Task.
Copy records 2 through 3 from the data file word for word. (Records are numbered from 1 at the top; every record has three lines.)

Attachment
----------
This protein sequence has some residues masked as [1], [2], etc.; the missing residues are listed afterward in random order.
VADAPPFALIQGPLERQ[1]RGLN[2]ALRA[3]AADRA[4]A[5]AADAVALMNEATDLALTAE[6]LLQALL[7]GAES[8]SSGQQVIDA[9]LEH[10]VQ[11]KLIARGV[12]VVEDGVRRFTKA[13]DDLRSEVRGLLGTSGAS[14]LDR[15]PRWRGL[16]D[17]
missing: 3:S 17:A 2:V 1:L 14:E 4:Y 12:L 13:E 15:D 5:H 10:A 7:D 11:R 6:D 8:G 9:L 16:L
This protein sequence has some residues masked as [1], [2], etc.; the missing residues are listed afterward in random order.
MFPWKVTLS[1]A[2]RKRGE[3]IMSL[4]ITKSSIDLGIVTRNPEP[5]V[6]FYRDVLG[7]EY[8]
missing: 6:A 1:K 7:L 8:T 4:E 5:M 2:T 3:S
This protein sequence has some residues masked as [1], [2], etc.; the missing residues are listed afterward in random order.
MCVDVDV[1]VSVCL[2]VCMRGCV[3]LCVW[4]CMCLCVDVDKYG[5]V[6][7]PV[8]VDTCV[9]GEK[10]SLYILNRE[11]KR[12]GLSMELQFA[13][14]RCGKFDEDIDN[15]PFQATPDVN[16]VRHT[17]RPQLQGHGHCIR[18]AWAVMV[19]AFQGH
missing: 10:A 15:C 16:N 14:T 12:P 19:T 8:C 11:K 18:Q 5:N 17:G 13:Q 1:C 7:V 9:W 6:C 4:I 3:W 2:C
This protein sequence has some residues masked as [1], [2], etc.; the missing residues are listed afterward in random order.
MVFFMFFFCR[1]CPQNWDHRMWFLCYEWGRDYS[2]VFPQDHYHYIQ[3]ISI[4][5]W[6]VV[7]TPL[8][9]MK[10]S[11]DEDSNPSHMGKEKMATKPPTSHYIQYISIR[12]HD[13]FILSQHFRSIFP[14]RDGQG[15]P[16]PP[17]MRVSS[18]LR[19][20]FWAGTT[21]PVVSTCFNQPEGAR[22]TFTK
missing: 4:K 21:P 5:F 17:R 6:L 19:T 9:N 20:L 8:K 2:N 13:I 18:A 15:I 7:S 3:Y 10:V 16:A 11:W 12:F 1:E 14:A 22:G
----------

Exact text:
This protein sequence has some residues masked as [1], [2], etc.; the missing residues are listed afterward in random order.
MFPWKVTLS[1]A[2]RKRGE[3]IMSL[4]ITKSSIDLGIVTRNPEP[5]V[6]FYRDVLG[7]EY[8]
missing: 6:A 1:K 7:L 8:T 4:E 5:M 2:T 3:S
This protein sequence has some residues masked as [1], [2], etc.; the missing residues are listed afterward in random order.
MCVDVDV[1]VSVCL[2]VCMRGCV[3]LCVW[4]CMCLCVDVDKYG[5]V[6][7]PV[8]VDTCV[9]GEK[10]SLYILNRE[11]KR[12]GLSMELQFA[13][14]RCGKFDEDIDN[15]PFQATPDVN[16]VRHT[17]RPQLQGHGHCIR[18]AWAVMV[19]AFQGH
missing: 10:A 15:C 16:N 14:T 12:P 19:T 8:C 11:K 18:Q 5:N 17:G 13:Q 1:C 7:V 9:W 6:C 4:I 3:W 2:C